Whether it’s getting an education, improving your dietary habits, getting some exercise or going for improved efficiency, altering your life begins and ends with self-control. But for some, this comes at a steep price.
For life hackers, it’s about making the changes as efficient as possible: reaping maximum benefits for minimum efforts. For members of the quantified self movement, it’s about monitoring yourself in order to create a scheme of self-improvement tailored to your body and your needs. For the average reader of the self-help article in a magazine, it might just be about quitting smoking or getting the laundry done.
Self-help gurus agree that the best way to change one’s life is the one that doesn’t require more self-control than necessary. Indeed, many have grown to view self-control as a finite resource, and the phenomenon of “running out of it” has a term of its own: ego depletion. For this reason, habit formation is encouraged: once you’re accustomed to a certain way of acting, you no longer need to push yourself to do it. It gets easy. One caveat though – for that habit to be formed, it’s that much more important that self-control is maintained during the first three(ish) weeks that it takes to instil a new habit.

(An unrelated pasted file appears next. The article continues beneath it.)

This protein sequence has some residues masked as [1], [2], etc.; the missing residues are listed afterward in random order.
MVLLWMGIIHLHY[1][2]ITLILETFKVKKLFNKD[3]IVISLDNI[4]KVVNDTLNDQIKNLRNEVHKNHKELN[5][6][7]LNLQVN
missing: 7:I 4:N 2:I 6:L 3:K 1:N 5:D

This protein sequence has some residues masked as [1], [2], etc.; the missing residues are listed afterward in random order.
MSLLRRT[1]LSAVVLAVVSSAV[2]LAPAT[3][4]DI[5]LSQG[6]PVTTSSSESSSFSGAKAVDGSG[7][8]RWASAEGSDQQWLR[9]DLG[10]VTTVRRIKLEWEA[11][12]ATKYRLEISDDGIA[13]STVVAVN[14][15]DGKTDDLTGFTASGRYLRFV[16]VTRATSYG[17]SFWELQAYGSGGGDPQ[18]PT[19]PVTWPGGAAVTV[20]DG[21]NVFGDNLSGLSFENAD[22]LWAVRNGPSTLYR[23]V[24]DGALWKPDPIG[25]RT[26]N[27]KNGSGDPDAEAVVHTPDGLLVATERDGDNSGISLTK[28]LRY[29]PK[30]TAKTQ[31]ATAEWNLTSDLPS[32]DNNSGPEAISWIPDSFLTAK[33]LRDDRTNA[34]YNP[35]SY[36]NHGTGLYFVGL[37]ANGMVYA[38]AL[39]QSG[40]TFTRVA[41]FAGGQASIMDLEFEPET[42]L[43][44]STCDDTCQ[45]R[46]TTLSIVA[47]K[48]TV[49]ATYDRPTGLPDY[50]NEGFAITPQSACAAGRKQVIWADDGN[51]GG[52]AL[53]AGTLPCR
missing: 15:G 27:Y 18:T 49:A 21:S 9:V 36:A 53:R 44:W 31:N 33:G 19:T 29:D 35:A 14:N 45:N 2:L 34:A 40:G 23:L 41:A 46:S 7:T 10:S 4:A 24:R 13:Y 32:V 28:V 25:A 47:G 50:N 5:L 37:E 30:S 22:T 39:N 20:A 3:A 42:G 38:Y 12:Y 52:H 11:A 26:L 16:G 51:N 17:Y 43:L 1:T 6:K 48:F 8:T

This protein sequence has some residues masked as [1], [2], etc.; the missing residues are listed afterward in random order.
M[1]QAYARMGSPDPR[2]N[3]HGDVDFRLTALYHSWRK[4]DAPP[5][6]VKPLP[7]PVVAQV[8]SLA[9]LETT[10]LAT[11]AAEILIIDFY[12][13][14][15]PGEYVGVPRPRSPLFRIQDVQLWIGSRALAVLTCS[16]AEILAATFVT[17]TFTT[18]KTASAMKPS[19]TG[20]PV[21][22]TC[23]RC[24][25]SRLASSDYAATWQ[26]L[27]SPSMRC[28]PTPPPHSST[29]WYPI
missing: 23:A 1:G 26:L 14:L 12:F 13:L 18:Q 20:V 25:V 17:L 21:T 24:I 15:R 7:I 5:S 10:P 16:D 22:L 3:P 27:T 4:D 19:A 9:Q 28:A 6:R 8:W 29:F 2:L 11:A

But while most address self-control as an internal property of people – one that can be learned and cultivated, but a property of the person, nonetheless – there’s a factor to it that is often overlooked: money.